Students Help Many Different Candidates In Primary Season

This story was written by Matt Radler, Daily Northwestern
While his peers weathered winter storms indoors over winter vacation, Joseph Fink spent his time outside knocking on doors in Marshalltown, Iowa, as a volunteer for Illinois presidential hopeful Sen. Barack Obama's campaign.

The Communication senior was one of many NU students who took their support from campus to the campaign trail in preparation for the Jan. 3 Iowa caucuses and the tough primary contests to follow.

NU students spread out across the state in the days leading up to Jan. 3 to canvass for both Republican and Democratic candidates. Though College Democrats and College Republicans cannot endorse specific candidates, individual students joined other student activists from across the country.

"I was working with a lot of out-of-state volunteers," Fink said. "There were even a couple of Canadians out there with us, knocking on doors."

Fink devoted his free days to Obama's Iowa campaign, often clocking more than eight hours a day. On the night of the caucus, he served as a precinct captain while the results came in, eventually confirming the Illinois senator's victory.

"In the days before, we simply out-hustled the competition," Fink said. "Every time I hear him speak, I become more convinced."

Andrew Thompson, a WCAS junior, represented Texas Republican congressman Ron Paul at a precinct meeting in Clive, Iowa, the night of the caucus. The only representative for Paul at the meeting in a crowded church, Thompson spoke last at the lectern.

In the weeks leading up to the Iowa caucuses, Thompson worked for Paul's campaign distributing "Slim Jims," or long, thin fliers outlining the candidate's positions on issues such as the economy and foreign policy. On the day of the caucuses, he helped arrange Paul's speech at Des Moines University, the campaign's main event.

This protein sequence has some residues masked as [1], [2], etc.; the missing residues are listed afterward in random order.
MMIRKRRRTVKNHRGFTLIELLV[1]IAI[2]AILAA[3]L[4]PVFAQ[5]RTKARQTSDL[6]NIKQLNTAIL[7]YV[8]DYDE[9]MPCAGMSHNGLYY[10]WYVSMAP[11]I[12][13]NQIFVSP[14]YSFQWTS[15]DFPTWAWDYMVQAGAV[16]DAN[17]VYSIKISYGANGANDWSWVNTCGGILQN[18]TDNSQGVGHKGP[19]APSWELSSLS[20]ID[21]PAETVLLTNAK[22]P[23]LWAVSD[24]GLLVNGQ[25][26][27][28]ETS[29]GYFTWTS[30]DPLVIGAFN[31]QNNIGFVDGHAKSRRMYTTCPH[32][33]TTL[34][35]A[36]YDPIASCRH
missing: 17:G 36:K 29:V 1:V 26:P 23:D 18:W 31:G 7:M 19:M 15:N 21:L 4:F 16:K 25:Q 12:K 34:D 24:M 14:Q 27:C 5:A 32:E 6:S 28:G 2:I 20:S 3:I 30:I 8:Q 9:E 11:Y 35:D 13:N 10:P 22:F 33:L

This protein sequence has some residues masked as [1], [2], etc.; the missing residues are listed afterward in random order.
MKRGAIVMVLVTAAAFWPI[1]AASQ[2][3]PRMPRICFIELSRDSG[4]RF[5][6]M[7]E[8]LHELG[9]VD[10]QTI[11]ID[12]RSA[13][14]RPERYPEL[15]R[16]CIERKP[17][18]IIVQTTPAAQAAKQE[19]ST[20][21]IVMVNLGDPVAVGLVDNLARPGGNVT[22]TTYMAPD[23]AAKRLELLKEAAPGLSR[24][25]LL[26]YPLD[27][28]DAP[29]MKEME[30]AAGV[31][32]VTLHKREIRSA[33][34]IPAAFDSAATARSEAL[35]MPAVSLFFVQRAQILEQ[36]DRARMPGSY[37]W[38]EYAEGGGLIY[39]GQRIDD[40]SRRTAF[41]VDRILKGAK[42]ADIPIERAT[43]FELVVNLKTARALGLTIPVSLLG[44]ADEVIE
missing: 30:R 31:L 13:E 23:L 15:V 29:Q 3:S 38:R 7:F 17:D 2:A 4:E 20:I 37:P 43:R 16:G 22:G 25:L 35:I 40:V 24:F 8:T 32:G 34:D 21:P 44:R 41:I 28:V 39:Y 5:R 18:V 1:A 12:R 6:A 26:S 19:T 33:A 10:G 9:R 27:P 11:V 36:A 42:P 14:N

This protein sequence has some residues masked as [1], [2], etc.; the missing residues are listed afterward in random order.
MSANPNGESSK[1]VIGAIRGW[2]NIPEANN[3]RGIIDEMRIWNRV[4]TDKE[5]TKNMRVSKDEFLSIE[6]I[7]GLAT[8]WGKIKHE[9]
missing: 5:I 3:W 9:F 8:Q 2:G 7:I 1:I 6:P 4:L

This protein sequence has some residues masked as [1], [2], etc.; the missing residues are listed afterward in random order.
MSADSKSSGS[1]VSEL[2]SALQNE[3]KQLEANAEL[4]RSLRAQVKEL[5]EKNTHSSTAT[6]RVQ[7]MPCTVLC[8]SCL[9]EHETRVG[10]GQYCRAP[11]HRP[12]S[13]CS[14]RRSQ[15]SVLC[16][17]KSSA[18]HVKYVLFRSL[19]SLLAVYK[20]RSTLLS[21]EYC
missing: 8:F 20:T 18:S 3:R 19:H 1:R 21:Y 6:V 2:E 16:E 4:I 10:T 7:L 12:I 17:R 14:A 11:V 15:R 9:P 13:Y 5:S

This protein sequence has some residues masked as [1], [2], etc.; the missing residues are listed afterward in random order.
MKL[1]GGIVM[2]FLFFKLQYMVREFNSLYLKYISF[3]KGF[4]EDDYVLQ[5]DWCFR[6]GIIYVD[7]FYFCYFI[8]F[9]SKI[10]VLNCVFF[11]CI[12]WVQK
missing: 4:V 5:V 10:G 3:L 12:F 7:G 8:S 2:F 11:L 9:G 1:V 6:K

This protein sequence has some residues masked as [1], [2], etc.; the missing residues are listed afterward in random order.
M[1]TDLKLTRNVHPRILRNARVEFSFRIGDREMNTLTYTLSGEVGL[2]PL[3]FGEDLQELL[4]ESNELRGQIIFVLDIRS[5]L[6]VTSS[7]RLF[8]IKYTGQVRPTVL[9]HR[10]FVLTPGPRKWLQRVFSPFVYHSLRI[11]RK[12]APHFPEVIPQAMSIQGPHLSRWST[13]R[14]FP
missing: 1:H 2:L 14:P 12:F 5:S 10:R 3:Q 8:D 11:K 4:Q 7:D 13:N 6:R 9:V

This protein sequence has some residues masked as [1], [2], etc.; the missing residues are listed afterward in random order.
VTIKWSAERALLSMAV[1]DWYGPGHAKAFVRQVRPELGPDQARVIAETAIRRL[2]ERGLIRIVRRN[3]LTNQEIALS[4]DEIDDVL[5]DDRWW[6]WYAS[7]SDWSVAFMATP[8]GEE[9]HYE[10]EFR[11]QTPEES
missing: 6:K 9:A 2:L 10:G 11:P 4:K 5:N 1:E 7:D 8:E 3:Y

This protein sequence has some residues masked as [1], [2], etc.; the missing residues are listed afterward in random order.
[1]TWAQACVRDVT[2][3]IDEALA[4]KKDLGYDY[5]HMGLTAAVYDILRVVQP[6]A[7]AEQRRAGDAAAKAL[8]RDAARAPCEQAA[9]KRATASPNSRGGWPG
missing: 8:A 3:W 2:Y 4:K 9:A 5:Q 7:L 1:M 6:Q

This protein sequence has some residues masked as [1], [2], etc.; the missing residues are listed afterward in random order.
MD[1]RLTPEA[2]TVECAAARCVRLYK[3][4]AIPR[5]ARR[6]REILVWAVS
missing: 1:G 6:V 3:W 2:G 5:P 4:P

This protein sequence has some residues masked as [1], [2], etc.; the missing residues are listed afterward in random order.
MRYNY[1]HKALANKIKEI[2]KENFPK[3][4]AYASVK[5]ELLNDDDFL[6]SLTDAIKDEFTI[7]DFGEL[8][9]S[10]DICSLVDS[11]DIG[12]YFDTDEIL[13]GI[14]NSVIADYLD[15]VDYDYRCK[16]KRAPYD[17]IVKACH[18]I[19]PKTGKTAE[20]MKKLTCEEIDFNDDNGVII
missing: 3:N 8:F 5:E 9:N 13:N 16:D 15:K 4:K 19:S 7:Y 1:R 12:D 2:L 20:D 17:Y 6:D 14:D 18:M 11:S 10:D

"We had no idea how many people were going to show up, especially with most of the students gone," Thompson said. "We drew a packed house, standing room only."

James D'Angelo, vice president of NU's College Republicans, said conservatives on campus support a wide range of Republican candidates, but Iowa's Republican winner, former Arkansas Gov. Mike Huckabee, has not drawn much interest.

"Most people I've talked to, they hate the guy," D'Angelo, a Communications junior said.

Ron Paul's campaign has drawn the most vocal supporters at NU of any Republican candidate, D'Angelo said. Northwestern Students for Ron Paul, an unfunded NU student group with more than 50 members, is the largest student group for a specific Republican on campus.

Thompson began working with the Paul campaign in August, and founded the group when he returned to campus in September.

Like Thompson, Fink began his involvement with the presidential primaries over the summer. He said the work paid off with the excitement following his candidate's first-place finish.

NU Republicans supporting Paul were less fortunate. Paul placed fifth after Huckabee, former Massachusetts Gov. Mitt Romney, Arizona Sen. John McCain and former Tennessee Sen. Fred Thompson, who finished in a virtual tie for third with McCain.

"No one shoots for fifth or fourth place, but I think 10 percent in Iowa is a solid starting point for his national campaign," Andrew Thompson said.

Thompson said the Internet has changed grassroots campaigning, blurring the line between independent campus activism and official campaign tactics. Campaigning is becoming more personal, more about word-of-mouth than anonymous phone calls, he said.

"People are attracted to Ron Paul for the same reason they're attracted to Obama," Thompson said. "We're looking for something different."

Thompson said he is frustrated by the conventional wisom that his candidate has no chance of winning the presidency.

"Eight to 10 months ago, he was unheard of on the national scene, and now that's all changed," Thompson said. "People say he doesn't have a shot, and I don't see that."

Students' commitment to their candidates did not end with the Iowa results. Fink is back in class, but said he plans to return to campaigning for Obama on Feb. 5: Super Tuesday.
© 2008 Daily Northwestern via U-WIRE